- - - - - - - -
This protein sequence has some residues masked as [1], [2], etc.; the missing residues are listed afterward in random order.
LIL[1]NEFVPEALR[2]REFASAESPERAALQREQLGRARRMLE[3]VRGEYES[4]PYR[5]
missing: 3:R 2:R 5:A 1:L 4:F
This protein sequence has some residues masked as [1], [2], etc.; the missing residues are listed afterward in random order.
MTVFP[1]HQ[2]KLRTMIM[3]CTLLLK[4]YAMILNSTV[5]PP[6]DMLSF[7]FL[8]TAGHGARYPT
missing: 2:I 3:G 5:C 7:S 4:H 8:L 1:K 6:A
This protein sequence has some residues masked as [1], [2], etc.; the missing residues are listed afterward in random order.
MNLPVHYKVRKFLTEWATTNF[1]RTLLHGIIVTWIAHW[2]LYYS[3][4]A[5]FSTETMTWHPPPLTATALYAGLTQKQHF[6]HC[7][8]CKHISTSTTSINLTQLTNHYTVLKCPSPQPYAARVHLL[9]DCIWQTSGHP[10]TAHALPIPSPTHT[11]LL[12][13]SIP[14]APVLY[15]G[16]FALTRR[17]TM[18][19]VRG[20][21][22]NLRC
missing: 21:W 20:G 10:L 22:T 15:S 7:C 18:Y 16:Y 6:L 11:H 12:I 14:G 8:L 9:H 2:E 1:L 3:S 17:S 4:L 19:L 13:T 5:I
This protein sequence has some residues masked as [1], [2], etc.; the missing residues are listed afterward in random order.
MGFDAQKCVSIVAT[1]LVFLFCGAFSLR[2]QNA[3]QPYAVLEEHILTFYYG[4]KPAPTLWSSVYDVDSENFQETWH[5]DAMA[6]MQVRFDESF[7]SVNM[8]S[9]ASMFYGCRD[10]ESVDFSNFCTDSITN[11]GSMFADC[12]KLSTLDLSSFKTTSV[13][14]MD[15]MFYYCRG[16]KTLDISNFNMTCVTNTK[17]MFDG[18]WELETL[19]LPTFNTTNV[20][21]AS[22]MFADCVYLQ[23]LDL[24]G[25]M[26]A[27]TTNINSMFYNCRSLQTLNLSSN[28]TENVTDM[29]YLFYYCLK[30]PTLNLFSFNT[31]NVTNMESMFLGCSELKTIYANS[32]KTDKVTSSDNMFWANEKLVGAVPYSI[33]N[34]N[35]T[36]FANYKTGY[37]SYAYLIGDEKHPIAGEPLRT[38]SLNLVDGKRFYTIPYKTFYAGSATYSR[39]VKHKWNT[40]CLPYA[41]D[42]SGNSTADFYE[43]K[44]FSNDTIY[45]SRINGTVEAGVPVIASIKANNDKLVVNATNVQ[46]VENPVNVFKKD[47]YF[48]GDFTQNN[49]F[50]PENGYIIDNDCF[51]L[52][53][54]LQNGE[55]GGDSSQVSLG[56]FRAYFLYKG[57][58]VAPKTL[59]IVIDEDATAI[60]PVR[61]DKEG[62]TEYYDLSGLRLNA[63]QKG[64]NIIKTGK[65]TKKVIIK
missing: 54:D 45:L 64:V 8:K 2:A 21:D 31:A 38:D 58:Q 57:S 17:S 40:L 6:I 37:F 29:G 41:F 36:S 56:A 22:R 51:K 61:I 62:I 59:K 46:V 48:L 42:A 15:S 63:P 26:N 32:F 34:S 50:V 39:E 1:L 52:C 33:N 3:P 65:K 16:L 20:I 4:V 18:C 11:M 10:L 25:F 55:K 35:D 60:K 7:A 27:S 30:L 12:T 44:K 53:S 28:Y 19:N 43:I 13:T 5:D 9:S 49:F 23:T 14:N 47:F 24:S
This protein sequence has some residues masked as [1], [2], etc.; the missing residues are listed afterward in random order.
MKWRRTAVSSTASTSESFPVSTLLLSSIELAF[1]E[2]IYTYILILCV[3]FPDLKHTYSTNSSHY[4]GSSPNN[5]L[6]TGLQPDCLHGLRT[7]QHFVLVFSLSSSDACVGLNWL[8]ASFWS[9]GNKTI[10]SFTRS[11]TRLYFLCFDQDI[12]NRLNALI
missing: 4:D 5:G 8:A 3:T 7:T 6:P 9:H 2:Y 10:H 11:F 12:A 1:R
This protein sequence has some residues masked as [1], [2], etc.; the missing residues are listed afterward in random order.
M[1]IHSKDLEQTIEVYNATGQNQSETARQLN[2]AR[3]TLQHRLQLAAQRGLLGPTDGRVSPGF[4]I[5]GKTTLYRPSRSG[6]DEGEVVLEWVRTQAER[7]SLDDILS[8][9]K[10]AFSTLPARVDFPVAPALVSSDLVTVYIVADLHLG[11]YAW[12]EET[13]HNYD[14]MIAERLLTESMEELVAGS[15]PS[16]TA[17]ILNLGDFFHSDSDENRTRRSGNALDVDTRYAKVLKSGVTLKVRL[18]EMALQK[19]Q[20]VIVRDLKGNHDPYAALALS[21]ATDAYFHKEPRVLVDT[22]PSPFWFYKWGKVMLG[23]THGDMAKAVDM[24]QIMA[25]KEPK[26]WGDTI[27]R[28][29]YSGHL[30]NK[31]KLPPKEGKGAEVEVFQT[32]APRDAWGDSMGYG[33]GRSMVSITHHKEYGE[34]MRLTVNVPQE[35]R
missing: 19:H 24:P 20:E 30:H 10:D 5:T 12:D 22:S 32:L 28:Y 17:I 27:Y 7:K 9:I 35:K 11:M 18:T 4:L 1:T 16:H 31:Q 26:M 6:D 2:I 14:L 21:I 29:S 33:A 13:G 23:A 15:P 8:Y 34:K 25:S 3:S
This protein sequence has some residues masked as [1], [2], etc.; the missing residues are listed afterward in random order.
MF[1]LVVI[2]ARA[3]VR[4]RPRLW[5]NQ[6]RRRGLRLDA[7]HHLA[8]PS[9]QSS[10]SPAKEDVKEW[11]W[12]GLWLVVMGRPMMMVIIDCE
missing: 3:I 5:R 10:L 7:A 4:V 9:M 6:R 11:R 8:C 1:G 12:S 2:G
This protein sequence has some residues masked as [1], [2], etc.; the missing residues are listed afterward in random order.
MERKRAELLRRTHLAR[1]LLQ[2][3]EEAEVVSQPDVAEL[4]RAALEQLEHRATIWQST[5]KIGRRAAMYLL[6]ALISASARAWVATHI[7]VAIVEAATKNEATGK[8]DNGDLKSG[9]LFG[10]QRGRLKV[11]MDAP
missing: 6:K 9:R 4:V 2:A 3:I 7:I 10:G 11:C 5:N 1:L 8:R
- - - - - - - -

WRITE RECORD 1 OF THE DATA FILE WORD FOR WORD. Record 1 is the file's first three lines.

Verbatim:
This protein sequence has some residues masked as [1], [2], etc.; the missing residues are listed afterward in random order.
LIL[1]NEFVPEALR[2]REFASAESPERAALQREQLGRARRMLE[3]VRGEYES[4]PYR[5]
missing: 3:R 2:R 5:A 1:L 4:F